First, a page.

Production of simian virus 40 large tumor antigen in bacteria: Altered DNA-binding specificity and DNA-replication activity of underphosphorylated large tumor antigen

I. J. Mohr, Y. Gluzman, M. P. Fairman, M. Strauss, D. McVey, B. Stillman, R. D. Gerard

Research output: Contribution to journalArticle

7 Scopus citations

Abstract

A bacterial expression system was used to produce simian virus 40 large tumor antigen (T antigen) in the absence of the extensive posttranslational modifications that occur in mammalian cells. Wild-type T antigen produced in bacteria retained a specific subset of the biochemical activities displayed by its mammalian counterpart. Escherichia coli T antigen functioned as a helicase and bound to DNA fragments containing either site I or the wild-type origin of replication in a manner identical to mammalian T antigen. However, T antigen purified from E. coli did not efficiently bind to site II, an essential cis element within simian virus 40 origin of replication. It therefore could not unwind origin-containing plasmids or efficiently replicate simian virus 40 DNA in vitro. The ability of protein phosphorylation to modulate the intrinsic preference of full-length T antigen for either site I or site II is discussed.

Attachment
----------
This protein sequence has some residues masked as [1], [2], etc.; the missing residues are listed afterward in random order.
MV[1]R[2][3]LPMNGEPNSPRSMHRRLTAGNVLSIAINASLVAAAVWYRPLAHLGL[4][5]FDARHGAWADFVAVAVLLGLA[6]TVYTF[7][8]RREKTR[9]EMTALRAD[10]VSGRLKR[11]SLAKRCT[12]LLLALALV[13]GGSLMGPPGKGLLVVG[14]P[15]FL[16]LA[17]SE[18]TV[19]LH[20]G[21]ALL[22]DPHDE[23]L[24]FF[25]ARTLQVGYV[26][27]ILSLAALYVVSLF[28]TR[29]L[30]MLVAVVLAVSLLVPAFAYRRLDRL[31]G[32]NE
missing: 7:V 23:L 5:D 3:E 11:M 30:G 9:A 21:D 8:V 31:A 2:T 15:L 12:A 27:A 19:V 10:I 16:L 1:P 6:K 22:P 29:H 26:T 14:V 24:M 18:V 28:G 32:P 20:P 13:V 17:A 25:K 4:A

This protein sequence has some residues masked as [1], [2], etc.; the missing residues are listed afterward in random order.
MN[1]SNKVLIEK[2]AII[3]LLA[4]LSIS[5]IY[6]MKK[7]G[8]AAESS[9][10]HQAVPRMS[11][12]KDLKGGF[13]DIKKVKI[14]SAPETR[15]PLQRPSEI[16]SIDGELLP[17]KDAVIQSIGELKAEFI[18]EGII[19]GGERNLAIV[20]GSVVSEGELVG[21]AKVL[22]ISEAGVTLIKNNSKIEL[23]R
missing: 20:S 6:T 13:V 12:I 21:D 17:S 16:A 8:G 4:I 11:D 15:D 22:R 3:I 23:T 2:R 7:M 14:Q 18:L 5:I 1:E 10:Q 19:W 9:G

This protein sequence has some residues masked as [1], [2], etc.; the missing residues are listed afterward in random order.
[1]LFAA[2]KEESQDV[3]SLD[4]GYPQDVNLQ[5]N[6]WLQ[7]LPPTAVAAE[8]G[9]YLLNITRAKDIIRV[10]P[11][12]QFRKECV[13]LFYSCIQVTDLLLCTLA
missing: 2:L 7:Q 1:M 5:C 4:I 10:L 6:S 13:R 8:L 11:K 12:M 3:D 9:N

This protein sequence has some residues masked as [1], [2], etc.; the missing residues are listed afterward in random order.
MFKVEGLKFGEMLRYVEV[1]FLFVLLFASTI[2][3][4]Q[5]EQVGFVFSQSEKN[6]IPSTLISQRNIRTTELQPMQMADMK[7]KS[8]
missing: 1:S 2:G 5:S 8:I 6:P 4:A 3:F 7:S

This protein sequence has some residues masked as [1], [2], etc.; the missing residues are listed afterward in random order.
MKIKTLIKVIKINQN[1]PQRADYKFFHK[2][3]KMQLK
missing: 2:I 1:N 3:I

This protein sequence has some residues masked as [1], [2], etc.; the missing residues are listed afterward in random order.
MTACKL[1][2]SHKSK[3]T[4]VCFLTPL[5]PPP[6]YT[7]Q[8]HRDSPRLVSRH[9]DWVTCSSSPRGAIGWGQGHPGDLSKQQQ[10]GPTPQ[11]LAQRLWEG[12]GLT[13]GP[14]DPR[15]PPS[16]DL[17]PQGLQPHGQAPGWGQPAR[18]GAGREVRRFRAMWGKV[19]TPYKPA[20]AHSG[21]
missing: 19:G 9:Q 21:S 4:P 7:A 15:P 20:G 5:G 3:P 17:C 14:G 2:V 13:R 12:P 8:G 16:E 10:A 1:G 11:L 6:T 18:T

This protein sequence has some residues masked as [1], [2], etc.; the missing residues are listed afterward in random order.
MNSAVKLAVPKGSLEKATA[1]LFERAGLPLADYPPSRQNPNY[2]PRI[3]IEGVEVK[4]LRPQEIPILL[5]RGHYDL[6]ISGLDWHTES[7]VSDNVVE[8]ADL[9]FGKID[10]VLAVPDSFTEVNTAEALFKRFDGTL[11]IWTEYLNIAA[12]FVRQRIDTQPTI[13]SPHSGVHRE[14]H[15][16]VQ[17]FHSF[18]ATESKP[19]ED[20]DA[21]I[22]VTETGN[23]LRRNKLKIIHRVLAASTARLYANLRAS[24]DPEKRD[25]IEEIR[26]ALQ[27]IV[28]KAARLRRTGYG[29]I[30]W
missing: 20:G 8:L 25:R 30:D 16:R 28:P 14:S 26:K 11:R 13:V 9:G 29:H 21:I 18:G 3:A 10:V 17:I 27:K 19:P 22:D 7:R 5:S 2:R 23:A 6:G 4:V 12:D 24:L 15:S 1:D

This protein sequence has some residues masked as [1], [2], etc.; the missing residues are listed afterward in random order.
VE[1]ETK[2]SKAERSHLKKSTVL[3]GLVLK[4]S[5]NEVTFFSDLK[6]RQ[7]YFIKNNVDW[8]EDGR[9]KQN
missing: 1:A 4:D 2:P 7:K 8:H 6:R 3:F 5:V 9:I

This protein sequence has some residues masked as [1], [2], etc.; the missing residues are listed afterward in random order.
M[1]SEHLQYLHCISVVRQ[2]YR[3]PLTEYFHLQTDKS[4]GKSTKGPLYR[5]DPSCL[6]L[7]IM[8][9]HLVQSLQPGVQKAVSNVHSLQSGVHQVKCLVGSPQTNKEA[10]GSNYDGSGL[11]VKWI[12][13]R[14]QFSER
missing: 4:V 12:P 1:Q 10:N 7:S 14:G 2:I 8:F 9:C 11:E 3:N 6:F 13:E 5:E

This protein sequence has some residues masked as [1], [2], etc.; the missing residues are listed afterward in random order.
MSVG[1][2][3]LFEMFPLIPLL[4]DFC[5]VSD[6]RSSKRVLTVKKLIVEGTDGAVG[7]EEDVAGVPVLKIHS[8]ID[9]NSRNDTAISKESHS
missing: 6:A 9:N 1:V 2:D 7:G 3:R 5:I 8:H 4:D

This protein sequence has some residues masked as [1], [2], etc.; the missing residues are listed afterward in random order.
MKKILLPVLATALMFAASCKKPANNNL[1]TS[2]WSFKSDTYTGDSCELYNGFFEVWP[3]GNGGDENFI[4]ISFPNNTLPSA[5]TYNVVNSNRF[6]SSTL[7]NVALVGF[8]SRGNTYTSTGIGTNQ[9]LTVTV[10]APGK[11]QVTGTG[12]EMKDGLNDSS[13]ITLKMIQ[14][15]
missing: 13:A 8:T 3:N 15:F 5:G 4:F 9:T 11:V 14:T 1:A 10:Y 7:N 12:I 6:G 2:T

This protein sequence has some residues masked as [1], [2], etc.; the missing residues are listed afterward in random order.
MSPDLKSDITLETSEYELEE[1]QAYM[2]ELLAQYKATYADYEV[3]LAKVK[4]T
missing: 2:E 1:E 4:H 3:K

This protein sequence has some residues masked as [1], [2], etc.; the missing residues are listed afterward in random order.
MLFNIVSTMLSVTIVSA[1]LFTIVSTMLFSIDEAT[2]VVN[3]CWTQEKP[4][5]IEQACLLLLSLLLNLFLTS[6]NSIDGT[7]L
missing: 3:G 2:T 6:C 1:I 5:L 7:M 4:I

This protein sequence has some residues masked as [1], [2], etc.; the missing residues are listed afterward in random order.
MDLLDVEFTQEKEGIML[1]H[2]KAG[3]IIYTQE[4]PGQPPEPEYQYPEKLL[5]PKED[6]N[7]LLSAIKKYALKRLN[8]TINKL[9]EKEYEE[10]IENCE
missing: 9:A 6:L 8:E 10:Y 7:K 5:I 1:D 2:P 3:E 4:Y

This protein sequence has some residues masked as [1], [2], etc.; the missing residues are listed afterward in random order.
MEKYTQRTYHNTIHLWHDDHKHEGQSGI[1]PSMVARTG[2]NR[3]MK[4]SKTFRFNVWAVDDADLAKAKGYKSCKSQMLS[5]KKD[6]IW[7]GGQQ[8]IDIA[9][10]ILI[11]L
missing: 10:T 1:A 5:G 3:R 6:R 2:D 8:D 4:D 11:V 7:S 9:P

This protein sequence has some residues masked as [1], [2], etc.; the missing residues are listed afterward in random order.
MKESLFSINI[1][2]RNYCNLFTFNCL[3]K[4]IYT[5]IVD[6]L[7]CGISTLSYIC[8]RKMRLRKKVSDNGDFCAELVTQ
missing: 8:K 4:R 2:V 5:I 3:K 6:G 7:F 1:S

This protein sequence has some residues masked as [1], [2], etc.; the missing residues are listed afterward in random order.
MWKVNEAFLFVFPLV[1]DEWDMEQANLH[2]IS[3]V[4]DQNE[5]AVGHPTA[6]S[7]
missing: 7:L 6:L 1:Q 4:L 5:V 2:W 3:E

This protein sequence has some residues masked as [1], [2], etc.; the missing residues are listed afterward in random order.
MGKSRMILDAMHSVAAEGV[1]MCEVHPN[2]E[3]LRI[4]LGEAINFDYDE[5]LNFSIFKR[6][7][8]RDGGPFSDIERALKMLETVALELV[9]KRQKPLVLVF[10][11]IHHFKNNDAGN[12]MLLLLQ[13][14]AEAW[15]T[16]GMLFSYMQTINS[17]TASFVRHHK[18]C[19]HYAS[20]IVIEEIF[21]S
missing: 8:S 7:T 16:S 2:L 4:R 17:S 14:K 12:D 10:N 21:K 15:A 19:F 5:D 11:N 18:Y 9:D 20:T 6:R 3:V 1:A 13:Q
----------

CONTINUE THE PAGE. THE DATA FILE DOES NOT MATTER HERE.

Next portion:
Original languageEnglish (US)
Pages (from-to)6479-6483
Number of pages5
JournalProceedings of the National Academy of Sciences of the United States of America
Volume86
Issue number17
DOIs
StatePublished - 1989

ASJC Scopus subject areas

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